CHART OF THE DAY: How Brexit will destroy British sandwiches

It didn’t have to be this way. Picture: Getty Images

The classic British ham and salad sandwich could soon be reduced to just bread and butter.

Politico finally dropped the news yesterday that everyone needed to fully understand what kind of impact a no-deal Brexit will have on the UK.

It’s all here, from a telling infographic deconstruction of how many countries are needed to create a ham, cheese, tomato and lettuce in this modern world, to comments from a despondent director of the British Sandwich Association, to equally alarming news for those who replace their ham with tuna.

The short version goes something like this:

Bread – mostly comes from the UK
Butter – 25% of the UK’s butter is imported
Ham – 60% of the UK’s pork is imported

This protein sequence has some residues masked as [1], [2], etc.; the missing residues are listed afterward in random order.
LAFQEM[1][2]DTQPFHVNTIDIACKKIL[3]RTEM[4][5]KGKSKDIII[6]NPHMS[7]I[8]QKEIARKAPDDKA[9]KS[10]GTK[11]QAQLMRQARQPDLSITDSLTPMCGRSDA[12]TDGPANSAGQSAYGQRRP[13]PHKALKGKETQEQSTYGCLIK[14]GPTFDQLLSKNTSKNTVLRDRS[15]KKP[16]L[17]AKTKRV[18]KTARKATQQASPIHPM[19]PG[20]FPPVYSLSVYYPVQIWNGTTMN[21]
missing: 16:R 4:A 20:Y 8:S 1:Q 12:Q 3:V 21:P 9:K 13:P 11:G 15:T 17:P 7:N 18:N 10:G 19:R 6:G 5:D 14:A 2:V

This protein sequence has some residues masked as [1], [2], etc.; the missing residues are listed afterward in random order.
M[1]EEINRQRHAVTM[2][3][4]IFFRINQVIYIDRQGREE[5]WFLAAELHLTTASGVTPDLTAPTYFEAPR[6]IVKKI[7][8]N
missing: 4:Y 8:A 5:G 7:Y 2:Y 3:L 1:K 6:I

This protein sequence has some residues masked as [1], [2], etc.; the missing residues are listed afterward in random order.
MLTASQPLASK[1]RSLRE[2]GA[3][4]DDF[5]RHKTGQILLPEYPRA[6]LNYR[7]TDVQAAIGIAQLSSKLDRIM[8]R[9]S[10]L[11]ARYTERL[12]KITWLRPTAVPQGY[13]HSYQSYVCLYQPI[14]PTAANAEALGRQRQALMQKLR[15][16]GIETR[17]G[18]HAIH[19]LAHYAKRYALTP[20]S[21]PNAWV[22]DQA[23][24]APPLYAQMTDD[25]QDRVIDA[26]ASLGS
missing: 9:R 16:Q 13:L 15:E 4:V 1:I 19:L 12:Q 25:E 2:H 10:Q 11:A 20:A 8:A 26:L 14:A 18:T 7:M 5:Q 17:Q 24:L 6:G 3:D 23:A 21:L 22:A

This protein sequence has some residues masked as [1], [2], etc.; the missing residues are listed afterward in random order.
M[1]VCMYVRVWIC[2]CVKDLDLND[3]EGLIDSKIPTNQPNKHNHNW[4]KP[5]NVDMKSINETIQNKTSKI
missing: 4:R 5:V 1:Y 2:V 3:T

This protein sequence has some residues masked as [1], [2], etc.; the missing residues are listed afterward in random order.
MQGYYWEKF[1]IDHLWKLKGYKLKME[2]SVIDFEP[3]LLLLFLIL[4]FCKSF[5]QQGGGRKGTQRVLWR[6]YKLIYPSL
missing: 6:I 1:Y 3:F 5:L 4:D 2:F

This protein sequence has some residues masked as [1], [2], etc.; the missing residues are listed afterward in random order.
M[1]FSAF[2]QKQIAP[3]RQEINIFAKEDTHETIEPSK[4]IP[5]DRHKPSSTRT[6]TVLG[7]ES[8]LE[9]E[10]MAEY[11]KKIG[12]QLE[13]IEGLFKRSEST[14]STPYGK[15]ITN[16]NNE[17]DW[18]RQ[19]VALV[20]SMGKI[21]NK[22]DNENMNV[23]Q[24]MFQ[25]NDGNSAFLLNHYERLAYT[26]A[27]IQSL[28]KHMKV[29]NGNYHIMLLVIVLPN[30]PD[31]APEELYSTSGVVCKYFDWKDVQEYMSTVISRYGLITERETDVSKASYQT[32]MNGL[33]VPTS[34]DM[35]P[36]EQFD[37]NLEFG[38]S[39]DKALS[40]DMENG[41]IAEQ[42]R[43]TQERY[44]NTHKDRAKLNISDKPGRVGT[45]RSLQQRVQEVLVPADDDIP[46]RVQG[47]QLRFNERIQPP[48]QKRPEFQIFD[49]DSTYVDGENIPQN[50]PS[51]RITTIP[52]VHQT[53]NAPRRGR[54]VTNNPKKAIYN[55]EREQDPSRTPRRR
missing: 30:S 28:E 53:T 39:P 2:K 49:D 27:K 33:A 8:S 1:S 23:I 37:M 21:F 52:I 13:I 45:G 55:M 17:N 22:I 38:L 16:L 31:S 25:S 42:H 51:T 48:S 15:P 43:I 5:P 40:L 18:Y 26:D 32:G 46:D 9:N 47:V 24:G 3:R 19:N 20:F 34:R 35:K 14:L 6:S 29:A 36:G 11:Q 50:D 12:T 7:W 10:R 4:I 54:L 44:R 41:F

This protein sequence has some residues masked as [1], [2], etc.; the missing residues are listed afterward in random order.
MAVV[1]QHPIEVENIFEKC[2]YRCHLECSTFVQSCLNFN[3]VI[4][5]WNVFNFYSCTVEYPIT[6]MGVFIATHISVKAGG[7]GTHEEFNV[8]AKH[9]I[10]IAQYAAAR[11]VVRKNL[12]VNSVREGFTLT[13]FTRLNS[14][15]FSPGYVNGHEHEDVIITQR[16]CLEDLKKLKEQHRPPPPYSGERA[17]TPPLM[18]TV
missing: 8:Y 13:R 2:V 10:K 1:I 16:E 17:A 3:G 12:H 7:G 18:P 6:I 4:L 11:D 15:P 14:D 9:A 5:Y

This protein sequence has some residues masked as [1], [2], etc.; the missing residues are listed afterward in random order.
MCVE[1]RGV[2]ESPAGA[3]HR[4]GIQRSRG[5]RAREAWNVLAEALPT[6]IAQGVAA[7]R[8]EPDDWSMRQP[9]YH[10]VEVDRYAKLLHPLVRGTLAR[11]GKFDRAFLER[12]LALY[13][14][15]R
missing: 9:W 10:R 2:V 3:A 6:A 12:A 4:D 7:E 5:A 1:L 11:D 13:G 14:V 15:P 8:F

Cheese – More than 60% of the UK’s cheese is imported
Tomatoes – 80% of the UK’s tomatoes are imported
Lettuce – 93% of the UK’s lettuce is imported

So in a no-deal Brexit scenario, that leaves a classic sandwich in the UK as pretty much bread, butter, and in half the current cases, maybe some ham and cheese.

You might think there’s a great opportunity for a home-grown produce boom, but British farms simply can’t grow enough – or grow it cheaply enough – to meet demand.

There are some telling quotes from the spokesperson from the British Leafy Salads Association about that in the Politico article.

And Quartz created the chart that suddenly brings the March 29, 2019 deadline uncomfortably close for sarnie-loving Poms:

This is real. The Bank of England Governor Mark Carney said on Friday the possibility of Britain leaving the EU without striking any deal with Brussels was “uncomfortably high”.

And in worse news for British lunches, a former UK ambassador in Washington yesterday said the the Trump administration will “try and force” Britain to apply American standards – read “hormone-treated beef and chlorine-washed chickens”in return for a trade deal after Brexit.

Business Insider Emails & Alerts

Site highlights each day to your inbox.

Follow Business Insider Australia on Facebook, Twitter, LinkedIn, and Instagram.